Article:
John O'Leary is a former GOVERNING contributor. He is co-author of "If We Can Put a Man on the Moon: Getting Big Things Done in Government."E-mail: firstname.lastname@example.org
Mayors in both Pittsburgh and Indianapolis appear ready to turn over operation of their parking meters -- and the revenue stream -- to private contractors in exchange for cash. But the politics of privatization and balky City Councils are putting those deals at risk.
Facing the threat of a state takeover of its underfunded pension fund, Pittsburgh’s mayor let go of its parking meter operations for fifty years in exchange for $452 million in cold hard cash.
“The bid exceeded my wildest expectations,” Mayor Luke Ravenstahl told the Pittsburgh Tribune-Review. The mayor wants to use $220 million of the proceeds to bolster the city's pension system and about $110 million to erase Parking Authority debt.
The City Council must approve any such contract, and right now the Council is torn between concerns about the deal and the dire fiscal circumstances facing the city. A $250,000 study commissioned by the Council, expected within days, could prove critical.
All discussions of meter privatization take place in the shadow of Chicago’s notable -- and in some circles notorious -- 2009 meter deal.
Chicago’s decision to lease its parking meter operations became a big political black eye for Mayor Daley. Criticism came in part from the fact that Chicago’s deal called for significant hikes in parking rates, and part of the criticism came from the decision to use much of the proceeds to “comb over” massive operating budget shortfalls. Defenders of the deal point out that the competitive bidding generated a huge $1.16 billion lump of cash for the Windy City and shifted the headache of meter upgrade and maintenance to a more efficient private sector contractor.
Will Pittsburgh get things right? Like Chicago, Pittsburgh appears to have baked in significant rate hikes to the terms of its RFP. According to the Beaver County Times, the deal “could more than double parking meter rates, which currently range from 50 cents to $2 an hour, depending on the neighborhood. Rates for downtown garages would probably jump as well.”
In Chicago, much of the public anger directed at Mayor Daley -- and there was plenty of it -- came because the hike in parking rates were linked in the public’s mind to the “greedy” private contractor’s desire to maximize profits, when in actuality it was a way for the city to maximize the cash it would receive in exchange for the revenue stream. Pittsburgh may be headed for a similar PR nightmare.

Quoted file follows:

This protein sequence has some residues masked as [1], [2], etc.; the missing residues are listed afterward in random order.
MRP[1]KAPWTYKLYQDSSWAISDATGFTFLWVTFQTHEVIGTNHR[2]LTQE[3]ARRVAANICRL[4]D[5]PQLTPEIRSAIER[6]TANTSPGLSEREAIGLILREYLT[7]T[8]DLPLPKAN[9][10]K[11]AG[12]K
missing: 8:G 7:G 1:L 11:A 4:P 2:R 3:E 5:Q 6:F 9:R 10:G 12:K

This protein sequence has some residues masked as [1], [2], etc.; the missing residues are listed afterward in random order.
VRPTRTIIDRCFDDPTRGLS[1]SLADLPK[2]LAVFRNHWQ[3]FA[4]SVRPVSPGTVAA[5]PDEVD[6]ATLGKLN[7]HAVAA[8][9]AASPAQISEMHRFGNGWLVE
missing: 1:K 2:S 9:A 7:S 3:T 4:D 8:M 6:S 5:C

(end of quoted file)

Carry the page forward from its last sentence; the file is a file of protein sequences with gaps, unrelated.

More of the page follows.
In Indianapolis, Mayor Ballard has proposed a 50-year lease of its parking meters as well, though the contract is structured for the city and private contractor to share in the revenue stream. Council Members there are similarly queasy.
Part of the Indianapolis proposal? Yep, you guessed it, rate hikes, with downtown rates doubling and the hours of operation being extended. Of course, the rates haven’t changed in 35 years, so the city has probably been undercharging—though drivers probably won’t agree. Indy’s aging meter system is in need of upgrade—the Indianapolis Star said “the city's system as it exists is in the dark ages of parking management”—and the city isn’t particularly adept at doing upgrades. As with Chicago and Pittsburgh, changing the rates in concert with the privatization, while a negative with the public, makes sense because the new contractor can upgrade meters and change rates economically.
In both Pittsburgh and Indy, councillors are gunshy, in part because Chicago’s City Council approved that deal relatively swiftly, only to regret it later. Mayor Ballard in Indianapolis has delayed a vote on the contract, looking to mollify concerned councilors.
The economics of meter privatization are rather straightforward. The private sector offers economies of scale and experience that municipal meter operations simply don’t have. Part of the reason the meters are so outdated is that there is never a good time for the city to devote the massive resources to upgrading them, nor do they have good mechanisms to do so.
The politics of meter privatization, however, are another matter entirely. Doubling parking rates might make economic sense, but try telling that to voters.